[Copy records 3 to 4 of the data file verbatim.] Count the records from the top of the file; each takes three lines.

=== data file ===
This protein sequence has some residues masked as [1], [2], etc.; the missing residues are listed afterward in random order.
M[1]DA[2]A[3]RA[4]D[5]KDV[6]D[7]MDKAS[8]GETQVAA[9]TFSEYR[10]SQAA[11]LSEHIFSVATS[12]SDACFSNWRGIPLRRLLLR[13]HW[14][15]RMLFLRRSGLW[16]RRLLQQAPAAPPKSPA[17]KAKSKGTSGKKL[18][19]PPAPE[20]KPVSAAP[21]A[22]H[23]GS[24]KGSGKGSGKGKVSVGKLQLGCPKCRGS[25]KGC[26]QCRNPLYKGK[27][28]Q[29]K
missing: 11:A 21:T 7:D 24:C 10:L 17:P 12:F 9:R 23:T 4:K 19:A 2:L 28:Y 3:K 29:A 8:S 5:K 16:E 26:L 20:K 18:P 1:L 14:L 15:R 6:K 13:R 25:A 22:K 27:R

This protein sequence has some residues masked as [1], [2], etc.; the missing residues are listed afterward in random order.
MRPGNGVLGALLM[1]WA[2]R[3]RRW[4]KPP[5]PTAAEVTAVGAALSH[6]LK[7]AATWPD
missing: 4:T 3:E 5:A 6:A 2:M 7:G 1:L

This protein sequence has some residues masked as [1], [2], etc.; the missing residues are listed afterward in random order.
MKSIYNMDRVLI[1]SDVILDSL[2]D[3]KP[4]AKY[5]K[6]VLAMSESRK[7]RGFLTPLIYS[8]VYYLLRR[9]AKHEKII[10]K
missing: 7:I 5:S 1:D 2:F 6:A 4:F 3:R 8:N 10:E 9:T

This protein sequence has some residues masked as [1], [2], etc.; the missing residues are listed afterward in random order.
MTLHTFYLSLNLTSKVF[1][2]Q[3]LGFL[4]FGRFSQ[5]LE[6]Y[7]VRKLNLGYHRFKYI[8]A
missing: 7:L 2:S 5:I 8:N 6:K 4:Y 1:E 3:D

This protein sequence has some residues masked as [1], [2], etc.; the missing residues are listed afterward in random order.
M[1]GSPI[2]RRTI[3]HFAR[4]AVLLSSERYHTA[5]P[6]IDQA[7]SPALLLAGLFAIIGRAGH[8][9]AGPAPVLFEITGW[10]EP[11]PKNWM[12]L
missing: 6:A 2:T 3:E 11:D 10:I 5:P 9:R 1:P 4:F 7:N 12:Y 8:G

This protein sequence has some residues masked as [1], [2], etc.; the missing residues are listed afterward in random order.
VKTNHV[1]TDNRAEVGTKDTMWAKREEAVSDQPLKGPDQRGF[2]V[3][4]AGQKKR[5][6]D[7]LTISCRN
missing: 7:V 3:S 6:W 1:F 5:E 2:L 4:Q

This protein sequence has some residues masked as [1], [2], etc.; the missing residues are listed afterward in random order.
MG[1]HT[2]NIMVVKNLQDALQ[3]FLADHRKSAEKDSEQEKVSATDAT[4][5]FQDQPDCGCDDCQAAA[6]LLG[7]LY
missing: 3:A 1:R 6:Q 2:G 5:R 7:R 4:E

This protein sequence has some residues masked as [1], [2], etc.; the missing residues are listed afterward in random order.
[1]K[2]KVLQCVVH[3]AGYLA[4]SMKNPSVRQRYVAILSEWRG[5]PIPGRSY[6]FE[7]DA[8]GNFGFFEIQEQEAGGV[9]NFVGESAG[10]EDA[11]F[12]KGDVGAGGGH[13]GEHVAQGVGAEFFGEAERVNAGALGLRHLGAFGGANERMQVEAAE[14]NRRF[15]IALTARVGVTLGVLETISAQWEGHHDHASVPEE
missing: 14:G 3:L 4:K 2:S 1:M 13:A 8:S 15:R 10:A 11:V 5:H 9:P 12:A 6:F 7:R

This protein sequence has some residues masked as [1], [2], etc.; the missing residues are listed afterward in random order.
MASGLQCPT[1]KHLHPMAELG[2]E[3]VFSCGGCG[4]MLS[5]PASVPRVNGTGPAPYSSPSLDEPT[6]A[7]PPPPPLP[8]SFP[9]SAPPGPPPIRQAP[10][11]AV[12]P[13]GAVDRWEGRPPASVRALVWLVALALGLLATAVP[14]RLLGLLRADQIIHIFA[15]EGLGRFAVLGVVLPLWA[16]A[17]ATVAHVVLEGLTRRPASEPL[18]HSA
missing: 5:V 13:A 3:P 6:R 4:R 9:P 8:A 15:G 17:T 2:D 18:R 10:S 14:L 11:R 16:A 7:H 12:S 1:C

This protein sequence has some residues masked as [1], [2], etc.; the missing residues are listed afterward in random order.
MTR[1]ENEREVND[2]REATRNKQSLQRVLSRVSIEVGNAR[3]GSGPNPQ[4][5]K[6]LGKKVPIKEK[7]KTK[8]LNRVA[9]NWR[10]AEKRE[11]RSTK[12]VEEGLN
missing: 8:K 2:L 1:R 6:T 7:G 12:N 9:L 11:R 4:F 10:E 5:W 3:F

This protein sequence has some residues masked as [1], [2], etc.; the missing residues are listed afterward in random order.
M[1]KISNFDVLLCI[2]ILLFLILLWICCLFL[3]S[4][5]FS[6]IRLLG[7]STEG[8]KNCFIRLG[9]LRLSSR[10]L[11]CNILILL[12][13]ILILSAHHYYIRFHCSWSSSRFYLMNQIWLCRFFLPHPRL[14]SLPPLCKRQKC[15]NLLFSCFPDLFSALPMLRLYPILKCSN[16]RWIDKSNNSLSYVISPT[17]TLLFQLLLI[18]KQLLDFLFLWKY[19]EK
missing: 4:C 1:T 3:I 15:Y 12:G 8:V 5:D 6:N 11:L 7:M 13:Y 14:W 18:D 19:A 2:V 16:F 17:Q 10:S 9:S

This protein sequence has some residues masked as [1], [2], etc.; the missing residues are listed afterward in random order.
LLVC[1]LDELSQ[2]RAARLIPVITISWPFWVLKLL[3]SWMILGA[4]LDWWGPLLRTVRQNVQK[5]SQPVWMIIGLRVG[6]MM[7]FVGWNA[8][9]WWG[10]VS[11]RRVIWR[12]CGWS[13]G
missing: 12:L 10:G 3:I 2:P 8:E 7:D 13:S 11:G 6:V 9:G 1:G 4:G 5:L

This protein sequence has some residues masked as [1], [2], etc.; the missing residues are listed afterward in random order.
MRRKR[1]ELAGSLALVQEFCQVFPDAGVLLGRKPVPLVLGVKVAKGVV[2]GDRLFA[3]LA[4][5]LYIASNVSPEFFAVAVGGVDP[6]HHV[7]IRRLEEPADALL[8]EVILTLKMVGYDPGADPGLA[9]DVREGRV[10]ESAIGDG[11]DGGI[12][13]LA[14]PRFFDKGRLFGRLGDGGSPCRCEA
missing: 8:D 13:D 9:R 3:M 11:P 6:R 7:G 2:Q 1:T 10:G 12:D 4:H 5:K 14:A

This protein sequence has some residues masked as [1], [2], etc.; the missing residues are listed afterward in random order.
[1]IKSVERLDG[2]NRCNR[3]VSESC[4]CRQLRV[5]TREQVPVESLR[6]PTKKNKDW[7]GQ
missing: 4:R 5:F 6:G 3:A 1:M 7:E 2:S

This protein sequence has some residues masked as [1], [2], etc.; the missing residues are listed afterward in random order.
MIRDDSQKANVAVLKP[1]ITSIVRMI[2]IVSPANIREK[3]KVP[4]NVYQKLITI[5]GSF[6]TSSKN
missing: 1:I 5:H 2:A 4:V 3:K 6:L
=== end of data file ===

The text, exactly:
This protein sequence has some residues masked as [1], [2], etc.; the missing residues are listed afterward in random order.
MKSIYNMDRVLI[1]SDVILDSL[2]D[3]KP[4]AKY[5]K[6]VLAMSESRK[7]RGFLTPLIYS[8]VYYLLRR[9]AKHEKII[10]K
missing: 7:I 5:S 1:D 2:F 6:A 4:F 3:R 8:N 10:E 9:T

This protein sequence has some residues masked as [1], [2], etc.; the missing residues are listed afterward in random order.
MTLHTFYLSLNLTSKVF[1][2]Q[3]LGFL[4]FGRFSQ[5]LE[6]Y[7]VRKLNLGYHRFKYI[8]A
missing: 7:L 2:S 5:I 8:N 6:K 4:Y 1:E 3:D